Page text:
First flush is the initial surface runoff of a rainstorm. During this phase, water pollution entering storm drains in areas with high proportions of impervious surfaces is typically more concentrated compared to the remainder of the storm. Consequently these high concentrations of urban runoff result in high levels of pollutants discharged from storm sewers to surface waters.
The term “first flush effect” refers to rapid changes in water quality (pollutant concentration or load) that occur after early season rains. Soil and vegetation particles wash into streams; sediments and other accumulated organic particles on the river bed are re-suspended, and dissolved substances from soil and shallow groundwater can be flushed into streams. Recent research has shown that this effect has not been observed in relatively pervious areas.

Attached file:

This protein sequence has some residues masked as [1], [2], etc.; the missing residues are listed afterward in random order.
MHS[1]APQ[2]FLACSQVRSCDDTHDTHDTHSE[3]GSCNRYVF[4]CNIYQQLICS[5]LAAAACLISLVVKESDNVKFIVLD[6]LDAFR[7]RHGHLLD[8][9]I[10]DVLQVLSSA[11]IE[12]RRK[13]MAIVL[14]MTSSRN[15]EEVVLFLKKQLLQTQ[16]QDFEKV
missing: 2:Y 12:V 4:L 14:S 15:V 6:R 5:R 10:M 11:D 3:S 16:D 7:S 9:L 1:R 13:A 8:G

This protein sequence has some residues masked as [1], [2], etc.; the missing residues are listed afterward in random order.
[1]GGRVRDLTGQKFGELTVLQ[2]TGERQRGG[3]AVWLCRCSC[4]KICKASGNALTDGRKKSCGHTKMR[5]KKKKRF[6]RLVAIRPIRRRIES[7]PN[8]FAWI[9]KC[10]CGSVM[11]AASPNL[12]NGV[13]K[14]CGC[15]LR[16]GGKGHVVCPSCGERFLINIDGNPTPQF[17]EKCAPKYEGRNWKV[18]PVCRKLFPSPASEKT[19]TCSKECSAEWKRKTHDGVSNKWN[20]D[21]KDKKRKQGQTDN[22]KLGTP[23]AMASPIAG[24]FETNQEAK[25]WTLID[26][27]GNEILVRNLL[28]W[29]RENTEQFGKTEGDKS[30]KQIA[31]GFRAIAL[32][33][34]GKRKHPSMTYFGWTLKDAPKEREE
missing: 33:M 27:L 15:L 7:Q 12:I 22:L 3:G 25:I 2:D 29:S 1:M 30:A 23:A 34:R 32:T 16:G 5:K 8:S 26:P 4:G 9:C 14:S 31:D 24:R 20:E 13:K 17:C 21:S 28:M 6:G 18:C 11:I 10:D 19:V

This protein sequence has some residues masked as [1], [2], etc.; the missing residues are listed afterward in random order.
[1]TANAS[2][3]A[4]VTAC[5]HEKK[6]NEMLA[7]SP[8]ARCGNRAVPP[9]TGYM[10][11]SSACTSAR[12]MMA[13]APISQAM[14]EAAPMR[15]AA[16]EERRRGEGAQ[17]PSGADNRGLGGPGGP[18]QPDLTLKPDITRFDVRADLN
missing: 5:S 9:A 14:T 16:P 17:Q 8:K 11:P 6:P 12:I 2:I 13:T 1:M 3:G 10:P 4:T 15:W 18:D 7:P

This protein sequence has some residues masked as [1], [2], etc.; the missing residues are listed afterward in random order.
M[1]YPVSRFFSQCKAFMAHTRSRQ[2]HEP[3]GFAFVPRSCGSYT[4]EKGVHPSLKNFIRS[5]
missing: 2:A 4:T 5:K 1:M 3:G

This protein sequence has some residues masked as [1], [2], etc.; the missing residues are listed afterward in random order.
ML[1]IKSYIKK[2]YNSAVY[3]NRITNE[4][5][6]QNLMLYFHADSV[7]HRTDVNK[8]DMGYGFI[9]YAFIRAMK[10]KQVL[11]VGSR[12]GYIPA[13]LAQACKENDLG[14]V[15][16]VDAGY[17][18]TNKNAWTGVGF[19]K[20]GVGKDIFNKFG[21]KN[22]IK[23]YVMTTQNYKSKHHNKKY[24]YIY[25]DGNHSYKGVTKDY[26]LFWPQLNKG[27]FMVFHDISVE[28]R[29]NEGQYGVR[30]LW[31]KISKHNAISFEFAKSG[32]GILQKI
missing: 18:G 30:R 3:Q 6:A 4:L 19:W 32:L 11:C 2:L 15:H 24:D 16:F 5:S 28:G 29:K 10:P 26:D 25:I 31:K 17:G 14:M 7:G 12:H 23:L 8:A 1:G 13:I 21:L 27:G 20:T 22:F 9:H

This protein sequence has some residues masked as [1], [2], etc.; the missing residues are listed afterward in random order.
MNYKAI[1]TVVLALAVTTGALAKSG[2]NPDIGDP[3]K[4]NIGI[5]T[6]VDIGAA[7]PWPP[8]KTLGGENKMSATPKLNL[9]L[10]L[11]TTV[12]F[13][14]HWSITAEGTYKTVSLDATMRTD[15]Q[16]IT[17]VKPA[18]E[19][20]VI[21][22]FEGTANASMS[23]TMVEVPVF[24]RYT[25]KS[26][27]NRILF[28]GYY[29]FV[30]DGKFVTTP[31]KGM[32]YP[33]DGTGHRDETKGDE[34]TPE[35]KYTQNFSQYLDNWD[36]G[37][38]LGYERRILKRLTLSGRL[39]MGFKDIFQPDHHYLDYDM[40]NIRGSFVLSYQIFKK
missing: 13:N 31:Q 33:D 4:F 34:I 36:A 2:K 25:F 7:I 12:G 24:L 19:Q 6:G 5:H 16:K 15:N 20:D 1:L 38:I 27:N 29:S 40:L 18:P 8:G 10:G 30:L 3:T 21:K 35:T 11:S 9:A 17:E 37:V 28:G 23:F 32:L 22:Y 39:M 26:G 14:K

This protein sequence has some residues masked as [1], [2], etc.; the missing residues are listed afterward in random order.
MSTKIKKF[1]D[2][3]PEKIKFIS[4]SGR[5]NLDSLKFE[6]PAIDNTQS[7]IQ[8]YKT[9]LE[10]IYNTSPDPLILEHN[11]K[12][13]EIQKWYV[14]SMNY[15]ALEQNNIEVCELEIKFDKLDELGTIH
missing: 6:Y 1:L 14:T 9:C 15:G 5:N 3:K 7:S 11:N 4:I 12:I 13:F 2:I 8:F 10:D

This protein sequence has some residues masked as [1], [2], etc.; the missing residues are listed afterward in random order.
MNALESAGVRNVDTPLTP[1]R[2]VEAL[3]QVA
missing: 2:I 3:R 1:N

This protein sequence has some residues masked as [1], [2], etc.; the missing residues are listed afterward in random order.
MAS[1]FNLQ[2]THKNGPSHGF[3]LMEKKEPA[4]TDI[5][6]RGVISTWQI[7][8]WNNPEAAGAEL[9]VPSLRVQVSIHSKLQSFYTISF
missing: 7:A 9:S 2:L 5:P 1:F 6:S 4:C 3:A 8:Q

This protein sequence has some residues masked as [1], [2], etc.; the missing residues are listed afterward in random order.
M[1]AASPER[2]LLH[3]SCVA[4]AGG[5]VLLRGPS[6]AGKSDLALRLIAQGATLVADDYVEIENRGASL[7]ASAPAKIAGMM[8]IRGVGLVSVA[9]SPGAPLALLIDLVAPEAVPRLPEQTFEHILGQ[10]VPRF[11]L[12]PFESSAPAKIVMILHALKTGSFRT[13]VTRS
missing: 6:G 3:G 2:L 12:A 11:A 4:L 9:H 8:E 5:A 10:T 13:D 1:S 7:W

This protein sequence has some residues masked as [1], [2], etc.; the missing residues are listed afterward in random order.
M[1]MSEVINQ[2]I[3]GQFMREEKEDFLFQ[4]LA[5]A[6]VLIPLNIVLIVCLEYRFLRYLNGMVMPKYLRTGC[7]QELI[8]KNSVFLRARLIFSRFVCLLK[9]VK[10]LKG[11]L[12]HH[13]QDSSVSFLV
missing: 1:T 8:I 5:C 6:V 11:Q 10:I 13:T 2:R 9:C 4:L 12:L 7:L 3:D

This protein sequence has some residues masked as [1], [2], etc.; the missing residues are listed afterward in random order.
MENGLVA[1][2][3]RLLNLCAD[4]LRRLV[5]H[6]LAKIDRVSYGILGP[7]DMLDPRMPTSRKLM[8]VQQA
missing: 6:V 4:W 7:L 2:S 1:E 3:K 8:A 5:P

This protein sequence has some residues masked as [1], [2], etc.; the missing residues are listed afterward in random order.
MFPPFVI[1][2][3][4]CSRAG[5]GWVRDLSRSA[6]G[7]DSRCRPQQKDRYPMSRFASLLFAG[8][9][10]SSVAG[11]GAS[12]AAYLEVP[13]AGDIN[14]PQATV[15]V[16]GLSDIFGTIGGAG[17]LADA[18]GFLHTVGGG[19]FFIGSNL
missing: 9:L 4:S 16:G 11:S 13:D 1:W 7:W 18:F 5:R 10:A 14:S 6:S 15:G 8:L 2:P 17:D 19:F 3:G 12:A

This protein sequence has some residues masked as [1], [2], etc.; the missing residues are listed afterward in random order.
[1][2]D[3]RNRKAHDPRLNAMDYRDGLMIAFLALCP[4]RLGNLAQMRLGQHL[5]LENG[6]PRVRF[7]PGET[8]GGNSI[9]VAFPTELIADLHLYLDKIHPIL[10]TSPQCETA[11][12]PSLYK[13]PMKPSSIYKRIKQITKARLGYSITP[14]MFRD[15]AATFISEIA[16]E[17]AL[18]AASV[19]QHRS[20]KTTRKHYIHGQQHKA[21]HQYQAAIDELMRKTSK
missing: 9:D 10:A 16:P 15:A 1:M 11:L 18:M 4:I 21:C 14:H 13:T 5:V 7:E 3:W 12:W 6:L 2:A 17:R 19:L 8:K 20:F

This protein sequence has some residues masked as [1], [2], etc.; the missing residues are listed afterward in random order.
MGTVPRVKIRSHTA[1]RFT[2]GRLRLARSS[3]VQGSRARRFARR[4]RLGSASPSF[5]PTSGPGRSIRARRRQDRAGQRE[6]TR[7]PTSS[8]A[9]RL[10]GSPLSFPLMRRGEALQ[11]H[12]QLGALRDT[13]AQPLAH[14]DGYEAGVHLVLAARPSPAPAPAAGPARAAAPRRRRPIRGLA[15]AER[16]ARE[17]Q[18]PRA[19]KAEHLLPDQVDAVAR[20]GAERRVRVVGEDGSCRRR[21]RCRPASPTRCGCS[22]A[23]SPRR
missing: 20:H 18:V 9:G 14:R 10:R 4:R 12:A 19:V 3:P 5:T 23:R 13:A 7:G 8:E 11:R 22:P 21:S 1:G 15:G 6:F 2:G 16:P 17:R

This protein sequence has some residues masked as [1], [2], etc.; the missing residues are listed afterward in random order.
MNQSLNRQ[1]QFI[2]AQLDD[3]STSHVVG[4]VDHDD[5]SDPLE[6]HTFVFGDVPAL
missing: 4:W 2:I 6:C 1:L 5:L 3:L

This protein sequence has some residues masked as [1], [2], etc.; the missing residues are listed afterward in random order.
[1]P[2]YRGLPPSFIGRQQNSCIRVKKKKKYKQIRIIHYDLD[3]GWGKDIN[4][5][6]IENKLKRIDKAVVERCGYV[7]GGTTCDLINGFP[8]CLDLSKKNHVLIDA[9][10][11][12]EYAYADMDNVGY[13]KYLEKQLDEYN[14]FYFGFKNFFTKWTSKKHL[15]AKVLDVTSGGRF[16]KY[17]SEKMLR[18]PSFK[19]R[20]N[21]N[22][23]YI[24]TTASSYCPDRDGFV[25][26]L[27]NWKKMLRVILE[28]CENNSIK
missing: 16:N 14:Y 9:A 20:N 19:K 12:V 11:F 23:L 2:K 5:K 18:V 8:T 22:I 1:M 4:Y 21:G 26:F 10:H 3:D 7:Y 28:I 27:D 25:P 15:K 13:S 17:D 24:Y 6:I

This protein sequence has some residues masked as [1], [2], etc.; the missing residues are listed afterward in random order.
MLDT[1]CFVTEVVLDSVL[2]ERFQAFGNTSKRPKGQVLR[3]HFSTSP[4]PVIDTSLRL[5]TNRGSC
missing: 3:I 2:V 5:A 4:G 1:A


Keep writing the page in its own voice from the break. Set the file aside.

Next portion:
The term is often also used to address the first flood after a dry period, which is supposed to contain higher concentrations than a subsequent one. This is referred to as “first flush flood.” There are various definitions of the first flush phenomenon. Source: Wikipedia.
Scientists in the Puget Sound found that stormwater runoff is deadly to salmon. Read the news story here.
First flush monitoring of the Russian River and some of its tributaries (including Colgan Creek) was done in 2007 and 2008. Read the results in these two reports.
2007 First Flush for Russian River and tributaries.
2008 First Flush for Russian River and tributaries